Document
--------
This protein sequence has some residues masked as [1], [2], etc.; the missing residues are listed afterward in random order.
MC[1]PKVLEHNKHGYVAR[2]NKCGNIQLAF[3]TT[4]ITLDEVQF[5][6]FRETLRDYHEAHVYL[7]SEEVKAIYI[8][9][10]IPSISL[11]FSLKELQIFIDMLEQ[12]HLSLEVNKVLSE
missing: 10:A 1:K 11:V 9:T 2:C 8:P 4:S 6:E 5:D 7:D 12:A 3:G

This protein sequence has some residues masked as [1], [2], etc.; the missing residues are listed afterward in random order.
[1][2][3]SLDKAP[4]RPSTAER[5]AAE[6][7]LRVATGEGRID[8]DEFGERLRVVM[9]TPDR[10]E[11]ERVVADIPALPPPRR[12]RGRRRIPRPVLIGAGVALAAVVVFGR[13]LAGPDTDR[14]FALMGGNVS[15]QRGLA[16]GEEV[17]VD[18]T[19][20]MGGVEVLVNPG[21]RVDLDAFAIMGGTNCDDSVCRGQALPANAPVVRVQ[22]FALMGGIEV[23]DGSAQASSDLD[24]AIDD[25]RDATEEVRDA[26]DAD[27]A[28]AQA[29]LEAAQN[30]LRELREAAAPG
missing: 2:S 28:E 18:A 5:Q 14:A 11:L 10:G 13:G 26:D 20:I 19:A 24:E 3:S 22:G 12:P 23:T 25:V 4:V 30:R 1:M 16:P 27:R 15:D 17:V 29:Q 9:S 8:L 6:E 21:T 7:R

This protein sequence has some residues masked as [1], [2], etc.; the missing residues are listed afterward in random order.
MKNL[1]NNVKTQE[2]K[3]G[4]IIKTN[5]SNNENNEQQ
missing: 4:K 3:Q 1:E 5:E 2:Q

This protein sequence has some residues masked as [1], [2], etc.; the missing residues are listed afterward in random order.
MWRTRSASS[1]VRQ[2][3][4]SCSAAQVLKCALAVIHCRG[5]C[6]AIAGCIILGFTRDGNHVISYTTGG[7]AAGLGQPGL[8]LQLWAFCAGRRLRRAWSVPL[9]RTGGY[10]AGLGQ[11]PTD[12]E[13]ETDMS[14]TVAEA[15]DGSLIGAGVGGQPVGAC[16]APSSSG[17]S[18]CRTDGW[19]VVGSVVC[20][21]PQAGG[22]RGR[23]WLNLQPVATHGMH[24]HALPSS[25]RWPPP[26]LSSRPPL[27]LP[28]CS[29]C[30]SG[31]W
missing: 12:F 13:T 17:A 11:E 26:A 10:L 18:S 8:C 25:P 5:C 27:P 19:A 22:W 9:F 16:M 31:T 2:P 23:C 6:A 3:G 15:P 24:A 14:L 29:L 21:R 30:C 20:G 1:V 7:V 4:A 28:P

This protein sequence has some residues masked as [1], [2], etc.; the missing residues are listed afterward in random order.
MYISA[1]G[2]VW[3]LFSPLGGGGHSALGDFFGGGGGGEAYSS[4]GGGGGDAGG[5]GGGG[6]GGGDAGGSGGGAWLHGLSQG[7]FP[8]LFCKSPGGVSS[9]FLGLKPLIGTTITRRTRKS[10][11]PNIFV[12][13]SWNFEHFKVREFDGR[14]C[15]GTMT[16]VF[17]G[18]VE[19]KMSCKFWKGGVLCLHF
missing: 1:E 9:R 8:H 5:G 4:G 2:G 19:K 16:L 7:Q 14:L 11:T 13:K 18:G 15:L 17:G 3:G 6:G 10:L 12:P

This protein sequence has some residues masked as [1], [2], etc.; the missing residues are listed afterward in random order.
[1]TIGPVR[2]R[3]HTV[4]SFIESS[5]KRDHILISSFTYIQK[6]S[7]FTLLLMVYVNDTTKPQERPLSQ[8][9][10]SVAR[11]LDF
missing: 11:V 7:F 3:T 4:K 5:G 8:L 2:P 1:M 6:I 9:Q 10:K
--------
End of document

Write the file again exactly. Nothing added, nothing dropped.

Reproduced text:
This protein sequence has some residues masked as [1], [2], etc.; the missing residues are listed afterward in random order.
MC[1]PKVLEHNKHGYVAR[2]NKCGNIQLAF[3]TT[4]ITLDEVQF[5][6]FRETLRDYHEAHVYL[7]SEEVKAIYI[8][9][10]IPSISL[11]FSLKELQIFIDMLEQ[12]HLSLEVNKVLSE
missing: 10:A 1:K 11:V 9:T 2:C 8:P 4:S 6:E 5:D 7:D 12:A 3:G

This protein sequence has some residues masked as [1], [2], etc.; the missing residues are listed afterward in random order.
[1][2][3]SLDKAP[4]RPSTAER[5]AAE[6][7]LRVATGEGRID[8]DEFGERLRVVM[9]TPDR[10]E[11]ERVVADIPALPPPRR[12]RGRRRIPRPVLIGAGVALAAVVVFGR[13]LAGPDTDR[14]FALMGGNVS[15]QRGLA[16]GEEV[17]VD[18]T[19][20]MGGVEVLVNPG[21]RVDLDAFAIMGGTNCDDSVCRGQALPANAPVVRVQ[22]FALMGGIEV[23]DGSAQASSDLD[24]AIDD[25]RDATEEVRDA[26]DAD[27]A[28]AQA[29]LEAAQN[30]LRELREAAAPG
missing: 2:S 28:E 18:A 5:Q 14:A 11:L 10:G 13:G 26:D 20:I 19:A 24:E 3:S 22:G 12:P 23:T 25:V 4:V 30:R 1:M 16:P 27:R 15:D 17:V 29:Q 9:S 8:L 6:E 21:T 7:R

This protein sequence has some residues masked as [1], [2], etc.; the missing residues are listed afterward in random order.
MKNL[1]NNVKTQE[2]K[3]G[4]IIKTN[5]SNNENNEQQ
missing: 4:K 3:Q 1:E 5:E 2:Q

This protein sequence has some residues masked as [1], [2], etc.; the missing residues are listed afterward in random order.
MWRTRSASS[1]VRQ[2][3][4]SCSAAQVLKCALAVIHCRG[5]C[6]AIAGCIILGFTRDGNHVISYTTGG[7]AAGLGQPGL[8]LQLWAFCAGRRLRRAWSVPL[9]RTGGY[10]AGLGQ[11]PTD[12]E[13]ETDMS[14]TVAEA[15]DGSLIGAGVGGQPVGAC[16]APSSSG[17]S[18]CRTDGW[19]VVGSVVC[20][21]PQAGG[22]RGR[23]WLNLQPVATHGMH[24]HALPSS[25]RWPPP[26]LSSRPPL[27]LP[28]CS[29]C[30]SG[31]W
missing: 12:F 13:T 17:A 11:E 26:A 10:L 18:S 8:C 25:P 5:C 27:P 19:A 22:W 9:F 16:M 31:T 2:P 23:C 6:A 3:G 15:P 24:A 14:L 29:L 21:R 30:C 20:G 1:V 7:V 4:A 28:P

This protein sequence has some residues masked as [1], [2], etc.; the missing residues are listed afterward in random order.
MYISA[1]G[2]VW[3]LFSPLGGGGHSALGDFFGGGGGGEAYSS[4]GGGGGDAGG[5]GGGG[6]GGGDAGGSGGGAWLHGLSQG[7]FP[8]LFCKSPGGVSS[9]FLGLKPLIGTTITRRTRKS[10][11]PNIFV[12][13]SWNFEHFKVREFDGR[14]C[15]GTMT[16]VF[17]G[18]VE[19]KMSCKFWKGGVLCLHF
missing: 1:E 9:R 8:H 5:G 4:G 2:G 19:K 16:L 7:Q 14:L 11:T 13:K 18:G 15:L 17:G 3:G 6:G 10:L 12:P

This protein sequence has some residues masked as [1], [2], etc.; the missing residues are listed afterward in random order.
[1]TIGPVR[2]R[3]HTV[4]SFIESS[5]KRDHILISSFTYIQK[6]S[7]FTLLLMVYVNDTTKPQERPLSQ[8][9][10]SVAR[11]LDF
missing: 11:V 7:F 3:T 4:K 5:G 8:L 2:P 1:M 6:I 9:Q 10:K